WXXI AM News

Across the Universe

Our musicians, our writers, our artists, the culture that comes to visit us, the Elvis impersonators, the stars. WXXI Arts & Life Editor and Reporter Jeff Spevak takes a look at the local scene each week in Across the Universe.

Smart art must make smart choices.

And the process often means making far more compromises than most artists will admit to. The coronavirus pandemic has forced the arts to re-think everything. As in: To what degree will our society be embracing virtual presentation of the arts?

The answer is being explored in a major way during Rochester Fringe. It is a petri dish of virtual performance as we watch what kind of bacteria, mosses or pleasantly edible fungi emerge over this 12-day experiment. Is virtual arts useful culture, or is it contamination?

Provided by KeyBank Rochester Fringe Festival

Yes, there are very good reasons why the two presentations of Cameryn Moore’s show at the KeyBank Rochester Fringe Festival start at 10:30 p.m. It’s past the kiddies’ bedtime.

And, looking at it another way, it’s bedtime for adults as well. 

Roger Kirby

The world has reached the point where, after a tough day at work, you can’t pull up a barstool and unwind with an expertly made Negroni cocktail without feeling like it’s an act that puts your friends and family in danger.

Not since the coronavirus pandemic, “when the world changed,” Chuck Cerankosky says.

“But we’re all still here. The bars are still here, we’re struggling to survive. We’re trying to navigate through this forest of precautions and guidelines and morality.”

Provided

In his four decades of working in the music business, Quake Mark says he’s had a gun pulled on him three times, he’s been shot once, stabbed twice, overdosed once, been in three bus crashes, four bus fires and has survived two plane crashes, including with the Goo Goo Dolls in 1999 when the band’s plane skidded off a runway in Italy.

But this coronavirus pandemic could be the end of his career as a sound technician, production manager and tour manager, “which is a fancy way of saying I’m a very high-priced roadie,” says Quake. 

Jeff Spevak/WXXI News

The Spring Chickens had a gig last week. It was the first live-music performance I’d attended since mid-March.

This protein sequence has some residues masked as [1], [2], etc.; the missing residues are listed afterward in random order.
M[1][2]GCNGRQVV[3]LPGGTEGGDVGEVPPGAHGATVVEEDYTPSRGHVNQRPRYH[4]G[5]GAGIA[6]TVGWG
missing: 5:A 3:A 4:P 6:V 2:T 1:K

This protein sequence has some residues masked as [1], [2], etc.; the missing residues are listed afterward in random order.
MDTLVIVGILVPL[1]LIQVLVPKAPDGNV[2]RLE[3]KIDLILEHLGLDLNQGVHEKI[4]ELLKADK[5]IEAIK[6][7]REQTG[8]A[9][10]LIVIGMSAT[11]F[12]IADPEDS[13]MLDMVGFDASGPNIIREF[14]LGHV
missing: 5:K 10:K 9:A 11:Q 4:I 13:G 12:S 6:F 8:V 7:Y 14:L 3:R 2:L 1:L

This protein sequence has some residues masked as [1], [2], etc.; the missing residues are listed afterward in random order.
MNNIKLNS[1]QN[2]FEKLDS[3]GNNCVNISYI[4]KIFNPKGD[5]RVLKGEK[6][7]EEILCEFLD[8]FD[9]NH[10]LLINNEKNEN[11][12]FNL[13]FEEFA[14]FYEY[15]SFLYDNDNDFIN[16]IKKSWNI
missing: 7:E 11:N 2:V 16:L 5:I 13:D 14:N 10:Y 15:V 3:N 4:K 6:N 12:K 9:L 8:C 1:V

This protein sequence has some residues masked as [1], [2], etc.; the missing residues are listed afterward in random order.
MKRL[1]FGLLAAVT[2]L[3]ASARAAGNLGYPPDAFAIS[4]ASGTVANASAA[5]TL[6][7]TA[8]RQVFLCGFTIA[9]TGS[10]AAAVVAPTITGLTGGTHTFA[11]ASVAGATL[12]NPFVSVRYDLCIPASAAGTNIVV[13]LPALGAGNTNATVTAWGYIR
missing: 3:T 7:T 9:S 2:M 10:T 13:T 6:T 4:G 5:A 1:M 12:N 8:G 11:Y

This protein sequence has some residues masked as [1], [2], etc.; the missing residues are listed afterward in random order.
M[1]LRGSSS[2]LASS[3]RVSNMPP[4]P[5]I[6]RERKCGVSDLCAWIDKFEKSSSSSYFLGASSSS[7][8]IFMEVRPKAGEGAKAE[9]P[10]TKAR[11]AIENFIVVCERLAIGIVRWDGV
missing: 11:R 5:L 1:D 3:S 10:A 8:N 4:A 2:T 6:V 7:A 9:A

That’s quite a stretch of home quarantine for someone who is usually out three or four or five evenings a week. Maybe attending shows, or eating dinner at a restaurant or a friend’s house, or wandering over to a neighbor’s house with my dog. 

Wicked Cool Records

It’s nothing but the best for The Empty Hearts when the band goes off in search of inspiration. As Andy Babiuk tells it, there was this one night …

“I was backstage at a Stones show, hanging out with Mick Jagger,” Babiuk says, “and he goes, ‘Hey Andy, I have this song that I think would really work for The Empty Hearts.’ And he literally like, sang the whole song to me.”

Alas, it was, literally, a dream gig.

“And so I got up and I hummed the song into my iPhone and went back to bed,” Babiuk says. “Had I not done that, I would have never remembered it.”

George Nebieridze

The music is perhaps unlike anything you have heard. Or maybe it is like many things you've heard.

It is "Fountain," the debut album by Lyra Pramuk. Music that flows and explodes out of the classical and electronica realms. A droning, oscillating, leaping, humming. Machine-manipulated vocalizations with the influence of African rhythms dart with electricity and land somewhere between Gregorian chants and the poetry of Laurie Anderson songs.

courtesy of PUSH Physical Theatre

As next month’s KeyBank Rochester Fringe Festival recalibrates for the new reality -- the event will be presented virtually -- the performers are having to rethink what Darren Stevenson calls “the canvas on which we create.”

Provided by Visual Studies Workshop

The film is black and white, as was the issue. The camera work is a little jittery, as were the times. A Black man -- he looks to be in his mid-20s -- is talking about the relationship between the police and Black youths.

“They got feelings, we got feelings, they should consider that. I mean, if you get clubbed upside the head, man, it hurts. They should know that, if they get clubbed upside the head, that’s gonna hurt. You know what I mean?”

Dryden Theatre

The problem with our new reality is, we can’t see it from where we are now.

The new reality, of course, is COVID-19. The numbers -- more than 600,000 dead worldwide, more than 140,000 dead in the United states -- tell us the virus is not a conspiracy theory. Science tells us it’s not going to simply disappear.

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